Graduating from law school can have a positive impact on lifetime earnings, but given the high cost of tuition and steep interest rates on graduate student loans, the ROED can vary significantly by school. Through SoFi's analysis, find out how the top JD programs — and those with the worst payoff — stack up when it comes to average salary and student debt load for graduates who are 3 years out of school.

Quartz, Charted: The American Law Schools Most—And Least—Worth Your Money:

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January 25, 2017 in Law School Rankings, Legal Education | Permalink | Comments (4)

CBO Projects Federal Debt To Grow 50% ($10 Trillion) Over Next Decade

New York Times, Federal Debt Projected to Grow by Nearly $10 Trillion Over Next Decade:

After seven years of fitful declines, the federal budget deficit is projected to begin swelling again, adding nearly $10 trillion to the federal debt over the next 10 years, according to projections from the nonpartisan Congressional Budget Office that reveal the strain that government debt will have on the economy as President Trump embarks on plans to slash taxes and ramp up spending.

Congressional Budget Office, The Budget and Economic Outlook: 2017 to 2027:

Table 1

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January 25, 2017 in Congressional News, Tax | Permalink | Comments (1)

Charlotte Law School Reopens: 33% Of Students Have Transferred, Prof Says 42% Bar Pass Rate Would Have Been In 20s But For Payments To Students Not To Take Bar

Charlotte Logo (2016)Charlotte Business Journal, Charlotte Law President Talks Enrollment, Layoffs — And the Future:

Charlotte Law President Chidi Ogene said in an interview with the Charlotte Business Journal that the education department’s decision was a “precipitous and extreme step” given that numerous schools have been placed on probation but not had funding pulled by the education department. He notes Charlotte Law is taking steps to address the ABA’s concerns regarding compliance with first-time bar passage rates and admission indicators. “We don’t have an answer to suggest why Charlotte is being treated in a way that’s very, very different than any other higher-education systems,” Ogene adds.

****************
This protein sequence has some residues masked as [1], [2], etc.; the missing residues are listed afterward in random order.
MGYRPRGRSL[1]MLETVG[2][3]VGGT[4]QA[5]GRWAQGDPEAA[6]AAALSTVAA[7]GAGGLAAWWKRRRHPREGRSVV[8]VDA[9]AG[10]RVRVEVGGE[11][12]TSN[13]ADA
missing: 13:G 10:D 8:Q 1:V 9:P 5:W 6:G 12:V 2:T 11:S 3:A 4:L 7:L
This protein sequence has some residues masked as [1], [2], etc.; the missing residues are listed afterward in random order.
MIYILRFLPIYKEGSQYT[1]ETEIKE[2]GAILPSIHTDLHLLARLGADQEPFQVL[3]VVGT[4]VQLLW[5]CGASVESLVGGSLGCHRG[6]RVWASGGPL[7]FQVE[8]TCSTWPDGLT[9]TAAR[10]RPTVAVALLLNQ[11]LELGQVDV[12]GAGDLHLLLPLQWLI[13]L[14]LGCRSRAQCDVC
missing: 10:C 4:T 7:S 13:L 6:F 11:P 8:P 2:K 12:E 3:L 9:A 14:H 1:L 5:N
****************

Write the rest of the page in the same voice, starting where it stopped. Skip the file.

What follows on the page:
The loss of federal funds has forced Charlotte Law to make difficult choices, Ogene says.

Final enrollment figures for the spring semester won’t be available until later this week. But initial reports show that roughly 230 students have transferred — a 33% drop — from the about 700 students taking classes last fall. ...

WFAE, Law School Official: Bar Passage Would Have Been in 20s If Not For Paying Students Not To Take Exam:

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January 25, 2017 in Legal Education | Permalink | Comments (1)

Louisville Dean Finalists Include 5-Year Interim Dean And Associate Dean With Experience Addressing 50% Enrollment Decline

LouisvilleFollowing up on my previous posts on the troubles at Louisville Law School (links below):  The Provost at the University of Louisville has announced the four finalists for the law school deanship.  Two things jumped out at me:

First, one of the candidates is the Interim Dean, who has been in that position for five years.  I am not aware of any other interim dean that has served so long in that capacity in light of ABA Accreditation Standard 203 and Interpretation 203-3.  (Earlier this month, I blogged the selection of Rachel Janutis as Dean Of Capital University Law School following three years of service as interim dean.)  Not coincidentally, Louisville is scheduled for its seven-year ABA accreditation visit in Fall 2017, by which time presumably a permanent dean will be in place.

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January 25, 2017 in Legal Education | Permalink | Comments (2)